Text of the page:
Execs boast of high volume of originals at upfront presentation
Coming off of the best year ever for its top cablers, A&E Networks came out swinging at the competition Wednesday evening at its upfront presentation.
The cable group, which includes History, Lifetime and A&E, touted its many successes during the its sesh with advertisers and journos at Lincoln Center. The elegant affair was punctuated by some fighting words from A&E Television Networks prexy and CEO Abbe Raven.
“We are not following the ‘Big Bang’ strategy where 75% percent of the schedule is off-broadcast programming,” said Raven in a not-so-veiled reference to the Turner group, whose TBS airs reruns of “The Big Bang Theory.” “We have 19 of the top 50 shows in cable — – that is 40 percent of the top shows.”
With the camouflage-clad stars of A&E’s “Duck Dynasty” hitting the red carpet alongside Jennifer Love Hewitt, who stars in Lifetime’s original series “The Client List,” A&E brass were quick to point out that its empire was the only top 5 cable network group to grow its viewership in 2011, which marked its most-watched year ever.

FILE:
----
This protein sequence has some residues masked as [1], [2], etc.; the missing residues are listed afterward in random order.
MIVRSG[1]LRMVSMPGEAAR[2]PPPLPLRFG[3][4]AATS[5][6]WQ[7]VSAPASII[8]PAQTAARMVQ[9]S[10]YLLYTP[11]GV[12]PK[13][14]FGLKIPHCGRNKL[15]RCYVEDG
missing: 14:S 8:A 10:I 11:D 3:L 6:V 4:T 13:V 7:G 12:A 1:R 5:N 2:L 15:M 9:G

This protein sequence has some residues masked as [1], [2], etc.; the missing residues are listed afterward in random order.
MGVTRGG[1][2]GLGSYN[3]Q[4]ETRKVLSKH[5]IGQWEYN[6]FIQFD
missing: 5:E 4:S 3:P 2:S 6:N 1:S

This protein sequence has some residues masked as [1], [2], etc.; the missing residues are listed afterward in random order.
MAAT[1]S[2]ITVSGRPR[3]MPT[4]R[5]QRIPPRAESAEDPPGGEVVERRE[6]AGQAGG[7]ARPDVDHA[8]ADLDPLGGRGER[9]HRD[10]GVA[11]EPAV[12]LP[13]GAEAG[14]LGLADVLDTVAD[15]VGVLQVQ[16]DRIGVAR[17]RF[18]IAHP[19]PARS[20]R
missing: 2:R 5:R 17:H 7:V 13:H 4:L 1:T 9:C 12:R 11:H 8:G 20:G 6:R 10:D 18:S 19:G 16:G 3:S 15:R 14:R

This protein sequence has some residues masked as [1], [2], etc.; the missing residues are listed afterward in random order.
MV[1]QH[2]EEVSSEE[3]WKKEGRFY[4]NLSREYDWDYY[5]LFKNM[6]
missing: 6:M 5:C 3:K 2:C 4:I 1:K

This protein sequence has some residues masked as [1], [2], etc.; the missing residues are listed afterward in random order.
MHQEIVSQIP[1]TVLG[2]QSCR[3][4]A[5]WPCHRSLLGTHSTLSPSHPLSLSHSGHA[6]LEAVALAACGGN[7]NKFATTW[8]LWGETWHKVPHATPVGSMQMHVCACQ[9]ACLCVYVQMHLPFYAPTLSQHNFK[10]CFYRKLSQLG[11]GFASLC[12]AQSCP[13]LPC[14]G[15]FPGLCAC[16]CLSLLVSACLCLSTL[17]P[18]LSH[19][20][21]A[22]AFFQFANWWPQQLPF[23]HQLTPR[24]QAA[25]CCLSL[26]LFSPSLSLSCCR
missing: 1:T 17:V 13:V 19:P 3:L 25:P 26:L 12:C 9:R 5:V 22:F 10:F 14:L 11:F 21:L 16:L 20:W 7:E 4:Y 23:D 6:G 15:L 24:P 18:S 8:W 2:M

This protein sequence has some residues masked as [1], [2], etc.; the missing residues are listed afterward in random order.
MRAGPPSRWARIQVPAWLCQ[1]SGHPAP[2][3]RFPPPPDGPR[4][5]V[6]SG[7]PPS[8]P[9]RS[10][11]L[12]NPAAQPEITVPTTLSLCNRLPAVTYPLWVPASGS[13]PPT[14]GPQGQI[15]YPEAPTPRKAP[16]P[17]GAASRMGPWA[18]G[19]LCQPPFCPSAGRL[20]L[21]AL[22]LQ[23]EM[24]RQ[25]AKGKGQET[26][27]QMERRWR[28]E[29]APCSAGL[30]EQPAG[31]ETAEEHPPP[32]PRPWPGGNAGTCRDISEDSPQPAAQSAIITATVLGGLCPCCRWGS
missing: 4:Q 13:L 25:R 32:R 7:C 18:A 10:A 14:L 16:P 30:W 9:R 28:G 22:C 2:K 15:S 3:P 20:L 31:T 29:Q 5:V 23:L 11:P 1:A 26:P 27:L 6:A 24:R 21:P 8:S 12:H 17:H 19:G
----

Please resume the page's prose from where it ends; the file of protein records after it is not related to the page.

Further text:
Buoyed by such hits as History’s male-centric “Pawn Stars” franchise, which will launch an upcoming Cajun edition, the group is ready to take some risks, including History’s first foray into scripted drama with the upcoming miniseries “The Hatfields & McCoys.” The presentation featured an extended clip of the Bill Paxton-Kevin Costner oater, which airs Memorial Day.
“Nobody gets men and their choices like we do,” said Nancy Dubuc, prexy and g.m. of History and Lifetime.
Dubuc also pointed to upcoming scripted fare like “The Bible,” from producer Mark Burnett and “The Men Who Built America, which chronicles the nation’s 19th century industrialists, as examples of how the cablers try to innovate. Raven also underscored that theme.
“We have too much reverence for our brands to become a clone of other networks,” she said. “We do not want the 25th generation of the ‘Pawn’ and ‘Storage’ shows like TLC, (Turner’s) TruTV or Discovery. We want to stick to what we do best — creating the original.”